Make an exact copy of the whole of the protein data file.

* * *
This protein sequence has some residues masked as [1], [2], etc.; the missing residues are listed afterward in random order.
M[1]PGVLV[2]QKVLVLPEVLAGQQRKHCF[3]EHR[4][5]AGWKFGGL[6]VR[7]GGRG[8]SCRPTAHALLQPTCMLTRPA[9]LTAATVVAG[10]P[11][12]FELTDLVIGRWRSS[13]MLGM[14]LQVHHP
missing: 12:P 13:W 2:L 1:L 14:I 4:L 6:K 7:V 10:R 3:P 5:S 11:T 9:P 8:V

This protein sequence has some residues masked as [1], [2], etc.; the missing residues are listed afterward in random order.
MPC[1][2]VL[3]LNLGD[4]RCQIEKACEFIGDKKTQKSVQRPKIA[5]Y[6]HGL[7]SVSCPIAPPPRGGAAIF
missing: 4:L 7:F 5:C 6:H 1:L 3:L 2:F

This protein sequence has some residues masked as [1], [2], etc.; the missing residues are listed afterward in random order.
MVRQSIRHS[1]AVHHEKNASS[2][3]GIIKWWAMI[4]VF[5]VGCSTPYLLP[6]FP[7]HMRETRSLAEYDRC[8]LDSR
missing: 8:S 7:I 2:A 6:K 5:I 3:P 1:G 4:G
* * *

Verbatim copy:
This protein sequence has some residues masked as [1], [2], etc.; the missing residues are listed afterward in random order.
M[1]PGVLV[2]QKVLVLPEVLAGQQRKHCF[3]EHR[4][5]AGWKFGGL[6]VR[7]GGRG[8]SCRPTAHALLQPTCMLTRPA[9]LTAATVVAG[10]P[11][12]FELTDLVIGRWRSS[13]MLGM[14]LQVHHP
missing: 12:P 13:W 2:L 1:L 14:I 4:L 6:K 7:V 10:R 3:P 5:S 11:T 9:P 8:V

This protein sequence has some residues masked as [1], [2], etc.; the missing residues are listed afterward in random order.
MPC[1][2]VL[3]LNLGD[4]RCQIEKACEFIGDKKTQKSVQRPKIA[5]Y[6]HGL[7]SVSCPIAPPPRGGAAIF
missing: 4:L 7:F 5:C 6:H 1:L 3:L 2:F

This protein sequence has some residues masked as [1], [2], etc.; the missing residues are listed afterward in random order.
MVRQSIRHS[1]AVHHEKNASS[2][3]GIIKWWAMI[4]VF[5]VGCSTPYLLP[6]FP[7]HMRETRSLAEYDRC[8]LDSR
missing: 8:S 7:I 2:A 6:K 5:I 3:P 1:G 4:G